It’s hard to live with mental illness. It’s also hard to love someone who’s living with mental illness. It’s painful to watch someone we care about so deeply suffer so much, and at times, it can start to feel helpless.
You might be wondering: “What can I do to support my loved one through this? What are the do’s and don’ts when it comes to supporting someone with a mental health diagnosis?”
We’ve got you covered. Read on for five things you can do to effectively support someone with a mental health diagnosis (the last one may surprise you!).
Don’t Be Judgmental
Here is the only “don’t” on our list: don’t be judgmental. Mental health disorders are almost always invisible illnesses, and there is already so much stigma attached to them. Society often treats people with mental illness like they’re “crazy” or dangerous -- or just brush their problems off altogether as “attention-seeking”. The last thing your loved one needs from you is any kind of judgmental attitude.
It’s an honor that your loved one chose you to share this part of their life with. When you get the news, don’t be judgmental, critical, or nonchalant. This person has just shared with you that they are living with a serious health disorder, so treat it as such. Some things you shouldn’t say are:
- “But you don’t seem like you have a mental illness!”
- “Are you sure you aren’t just imagining it?”
- “Oh, you’ll be okay.”
Help Them Get Support
One of the most important things you can do for your loved one is to help them get connected to professional mental health services, if they’re not connected already. As critical as your support will be during this time, it still can’t replace the support of a licensed mental health provider. And mental illness, just like physical illness, rarely goes away on its own.
You can find a Therapist near your location here.
Your loved one needs a qualified therapist or psychiatrist to help them recover from their diagnosis. If they’re feeling too overwhelmed to start looking for a therapist themselves, you can support them by being by their side through this process. Places where people often start looking are on their insurance provider’s network list or on 211.org if the person is uninsured.
Listen More than You Talk
The third way you can support someone with a mental health diagnosis is to listen. It might be tempting to try to show empathy by relating their diagnosis to something that you yourself have gone through. As well-intentioned as this is, it sometimes makes it feel like you aren’t truly listening to your loved one.
Practice active listening skills. Some non-verbal communication that you’re listening might be helpful -- things like nodding, or saying “uh-huh.” Let your loved one communicate everything they want to tell you before you start speaking. When it is your time to talk, keep the conversation focused on them and what they’re going through, not on what you’ve gone through.
If you’ve lived with mental illness before, then it may be appropriate to share this with your loved one so they feel less alone. However, you should still listen to your loved one share their story more than you share your own.
Learn About Their Diagnosis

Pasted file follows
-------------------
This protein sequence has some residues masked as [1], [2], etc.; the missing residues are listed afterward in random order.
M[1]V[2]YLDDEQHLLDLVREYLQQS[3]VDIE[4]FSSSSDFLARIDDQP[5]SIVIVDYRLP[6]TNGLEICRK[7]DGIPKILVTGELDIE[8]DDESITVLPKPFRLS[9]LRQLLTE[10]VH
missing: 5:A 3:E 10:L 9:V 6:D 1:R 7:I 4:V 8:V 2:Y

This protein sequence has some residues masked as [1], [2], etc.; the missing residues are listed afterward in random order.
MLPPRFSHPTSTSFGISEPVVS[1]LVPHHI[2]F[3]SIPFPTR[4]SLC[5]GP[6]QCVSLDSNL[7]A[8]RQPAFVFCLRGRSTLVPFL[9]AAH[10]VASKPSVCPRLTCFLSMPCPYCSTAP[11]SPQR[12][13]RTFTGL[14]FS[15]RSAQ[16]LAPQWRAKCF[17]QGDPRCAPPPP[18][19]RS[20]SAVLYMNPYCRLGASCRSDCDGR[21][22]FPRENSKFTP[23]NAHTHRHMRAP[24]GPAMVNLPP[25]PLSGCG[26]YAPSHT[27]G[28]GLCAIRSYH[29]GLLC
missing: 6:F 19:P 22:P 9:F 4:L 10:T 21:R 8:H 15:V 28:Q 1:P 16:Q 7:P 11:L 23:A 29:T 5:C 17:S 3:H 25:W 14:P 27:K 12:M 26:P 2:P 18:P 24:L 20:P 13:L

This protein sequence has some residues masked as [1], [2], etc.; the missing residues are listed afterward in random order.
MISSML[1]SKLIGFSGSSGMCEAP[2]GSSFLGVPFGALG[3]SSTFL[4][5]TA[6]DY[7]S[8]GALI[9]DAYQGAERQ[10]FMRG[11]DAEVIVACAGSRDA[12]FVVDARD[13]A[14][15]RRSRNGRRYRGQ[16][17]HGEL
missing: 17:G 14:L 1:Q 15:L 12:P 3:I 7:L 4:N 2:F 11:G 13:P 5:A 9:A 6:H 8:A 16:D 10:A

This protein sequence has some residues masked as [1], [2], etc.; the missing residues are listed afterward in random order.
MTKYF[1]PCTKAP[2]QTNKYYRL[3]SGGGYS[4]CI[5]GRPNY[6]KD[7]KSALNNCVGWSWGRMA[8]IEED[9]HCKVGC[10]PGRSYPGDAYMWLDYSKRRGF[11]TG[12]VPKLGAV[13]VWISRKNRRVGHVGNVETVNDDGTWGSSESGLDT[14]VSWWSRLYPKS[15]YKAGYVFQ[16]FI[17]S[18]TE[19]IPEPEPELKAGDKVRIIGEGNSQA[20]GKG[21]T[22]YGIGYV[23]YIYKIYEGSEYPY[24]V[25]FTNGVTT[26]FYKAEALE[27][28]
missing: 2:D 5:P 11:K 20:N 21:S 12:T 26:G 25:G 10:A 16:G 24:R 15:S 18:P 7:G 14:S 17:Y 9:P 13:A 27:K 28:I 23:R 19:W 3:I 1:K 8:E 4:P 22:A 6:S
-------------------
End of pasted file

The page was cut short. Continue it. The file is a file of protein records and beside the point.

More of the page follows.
Not all mental health diagnoses are created equal. What is your loved one suffering with? It may help to get educated on their specific diagnosis so that you can understand them in a deeper way. This is especially important because so many mental health diagnoses are misunderstood.
Obsessive-compulsive disorder (OCD), for example, is often misunderstood as being neat, orderly, and controlling. People often make the mistake of thinking bipolar disorder is just being moody. And mental illness as a whole is also categorically misunderstood. People often think of mental illnesses as not being “real” diseases.
Your loved one probably receives this type of misunderstanding from many people in their life. It will go a long way to learn about their specific disorder and what you can do to support them. There is so much free information available these days, but make sure you’re reading a reliable source.
And don’t be afraid to ask your loved one some questions about their experience. If done in a non-judgmental way, this can communicate empathy and interest. Here’s some language you can borrow: “I care about you, and I want to understand what you’re going through. I read something online about your diagnosis. Would it be okay if I asked you some questions to be able to understand more deeply?”
Finally, it’s critical for you to practice self-care. You can’t pour from an empty cup, as they say, and focusing all of your energy on caring for your loved one is a surefire way to burn out. Signs of burnout or compassion fatigue are feeling hopeless, helpless, or apathetic -- like there’s nothing you can do to make things better, and you just don’t care anymore.
Burning out won’t help you or your loved one, so practice self-care to avoid it. Self-care looks different for everyone. Some people may like to take a hot bath at the end of a long day, and others may choose to seek out mental health therapy for themselves. There is no shame in wanting to get therapy for yourself as you support your loved one through this.
A Final Word
As we said in the beginning: living with a mental illness is hard, but it’s also hard to love someone who’s experiencing mental illness. Making sure that you’re getting what you need is one of the best things you can do to make sure you’re strong and healthy enough to support your loved one through this.
On top of that, don’t be judgmental, learn about your loved one’s condition, and help them get professional mental health support. Most mental health disorders are treatable, and with your support, your loved one can get through this.